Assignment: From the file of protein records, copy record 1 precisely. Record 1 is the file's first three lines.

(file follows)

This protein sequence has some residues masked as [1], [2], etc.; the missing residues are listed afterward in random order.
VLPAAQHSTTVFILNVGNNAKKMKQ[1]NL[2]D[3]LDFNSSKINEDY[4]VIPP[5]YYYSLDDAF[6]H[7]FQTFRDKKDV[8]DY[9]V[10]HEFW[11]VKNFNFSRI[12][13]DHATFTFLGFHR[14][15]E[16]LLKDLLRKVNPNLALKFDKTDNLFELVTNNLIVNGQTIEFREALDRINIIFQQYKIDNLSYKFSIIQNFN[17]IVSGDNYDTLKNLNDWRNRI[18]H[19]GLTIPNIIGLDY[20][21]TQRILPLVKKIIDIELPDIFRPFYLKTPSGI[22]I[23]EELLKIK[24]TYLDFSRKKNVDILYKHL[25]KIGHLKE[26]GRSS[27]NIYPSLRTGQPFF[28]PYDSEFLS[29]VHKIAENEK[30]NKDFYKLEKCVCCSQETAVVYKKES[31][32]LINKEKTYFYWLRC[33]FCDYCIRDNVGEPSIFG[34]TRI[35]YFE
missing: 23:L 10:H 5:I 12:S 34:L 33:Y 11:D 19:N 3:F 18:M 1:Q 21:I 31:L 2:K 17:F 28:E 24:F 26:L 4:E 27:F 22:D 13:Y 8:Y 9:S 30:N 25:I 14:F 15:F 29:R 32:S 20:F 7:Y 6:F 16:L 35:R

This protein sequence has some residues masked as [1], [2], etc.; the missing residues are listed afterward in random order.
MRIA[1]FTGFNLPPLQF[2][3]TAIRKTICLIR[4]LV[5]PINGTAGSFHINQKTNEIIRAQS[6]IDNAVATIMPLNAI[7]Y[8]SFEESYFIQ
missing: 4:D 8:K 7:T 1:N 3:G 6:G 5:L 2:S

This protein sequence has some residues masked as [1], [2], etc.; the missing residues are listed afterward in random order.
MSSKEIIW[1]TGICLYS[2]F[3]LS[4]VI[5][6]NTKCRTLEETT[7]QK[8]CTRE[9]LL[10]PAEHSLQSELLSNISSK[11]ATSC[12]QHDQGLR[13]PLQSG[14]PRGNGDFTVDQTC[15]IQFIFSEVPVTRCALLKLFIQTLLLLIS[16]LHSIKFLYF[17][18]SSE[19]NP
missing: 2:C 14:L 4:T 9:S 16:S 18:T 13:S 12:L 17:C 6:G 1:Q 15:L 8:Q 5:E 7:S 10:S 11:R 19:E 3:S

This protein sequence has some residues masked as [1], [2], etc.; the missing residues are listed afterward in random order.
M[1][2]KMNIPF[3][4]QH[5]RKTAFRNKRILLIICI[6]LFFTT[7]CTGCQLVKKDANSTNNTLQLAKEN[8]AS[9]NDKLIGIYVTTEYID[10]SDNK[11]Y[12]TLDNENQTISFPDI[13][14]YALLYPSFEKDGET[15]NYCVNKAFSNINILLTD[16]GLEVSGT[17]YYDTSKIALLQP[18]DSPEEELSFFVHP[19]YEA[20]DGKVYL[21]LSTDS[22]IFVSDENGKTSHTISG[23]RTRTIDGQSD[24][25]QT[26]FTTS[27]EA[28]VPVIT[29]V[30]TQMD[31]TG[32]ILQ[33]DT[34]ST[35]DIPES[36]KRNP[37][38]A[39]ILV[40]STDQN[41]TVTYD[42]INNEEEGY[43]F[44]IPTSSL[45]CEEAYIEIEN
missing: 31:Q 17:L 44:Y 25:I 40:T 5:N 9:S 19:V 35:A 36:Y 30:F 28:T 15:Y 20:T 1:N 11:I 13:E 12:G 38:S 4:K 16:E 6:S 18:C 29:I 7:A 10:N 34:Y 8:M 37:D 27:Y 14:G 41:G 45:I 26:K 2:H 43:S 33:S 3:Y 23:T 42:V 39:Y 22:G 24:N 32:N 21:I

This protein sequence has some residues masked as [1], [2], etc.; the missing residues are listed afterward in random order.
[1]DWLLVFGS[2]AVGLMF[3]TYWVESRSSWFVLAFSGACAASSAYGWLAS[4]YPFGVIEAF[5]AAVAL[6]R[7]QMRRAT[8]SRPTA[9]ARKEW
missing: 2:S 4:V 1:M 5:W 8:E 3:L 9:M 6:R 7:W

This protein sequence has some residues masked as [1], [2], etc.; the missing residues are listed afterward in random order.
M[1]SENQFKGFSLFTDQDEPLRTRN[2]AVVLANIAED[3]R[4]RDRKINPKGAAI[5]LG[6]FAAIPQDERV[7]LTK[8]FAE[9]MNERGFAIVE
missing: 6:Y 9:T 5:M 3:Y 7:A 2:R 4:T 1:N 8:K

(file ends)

This protein sequence has some residues masked as [1], [2], etc.; the missing residues are listed afterward in random order.
VLPAAQHSTTVFILNVGNNAKKMKQ[1]NL[2]D[3]LDFNSSKINEDY[4]VIPP[5]YYYSLDDAF[6]H[7]FQTFRDKKDV[8]DY[9]V[10]HEFW[11]VKNFNFSRI[12][13]DHATFTFLGFHR[14][15]E[16]LLKDLLRKVNPNLALKFDKTDNLFELVTNNLIVNGQTIEFREALDRINIIFQQYKIDNLSYKFSIIQNFN[17]IVSGDNYDTLKNLNDWRNRI[18]H[19]GLTIPNIIGLDY[20][21]TQRILPLVKKIIDIELPDIFRPFYLKTPSGI[22]I[23]EELLKIK[24]TYLDFSRKKNVDILYKHL[25]KIGHLKE[26]GRSS[27]NIYPSLRTGQPFF[28]PYDSEFLS[29]VHKIAENEK[30]NKDFYKLEKCVCCSQETAVVYKKES[31][32]LINKEKTYFYWLRC[33]FCDYCIRDNVGEPSIFG[34]TRI[35]YFE
missing: 23:L 10:H 5:I 12:S 34:L 33:Y 11:D 19:N 3:F 18:M 1:Q 21:I 31:L 2:K 17:F 28:E 24:F 26:L 4:E 27:F 22:D 13:Y 8:Y 9:S 30:N 25:I 14:F 15:F 29:R 32:S 20:F 7:Y 6:F 16:L 35:R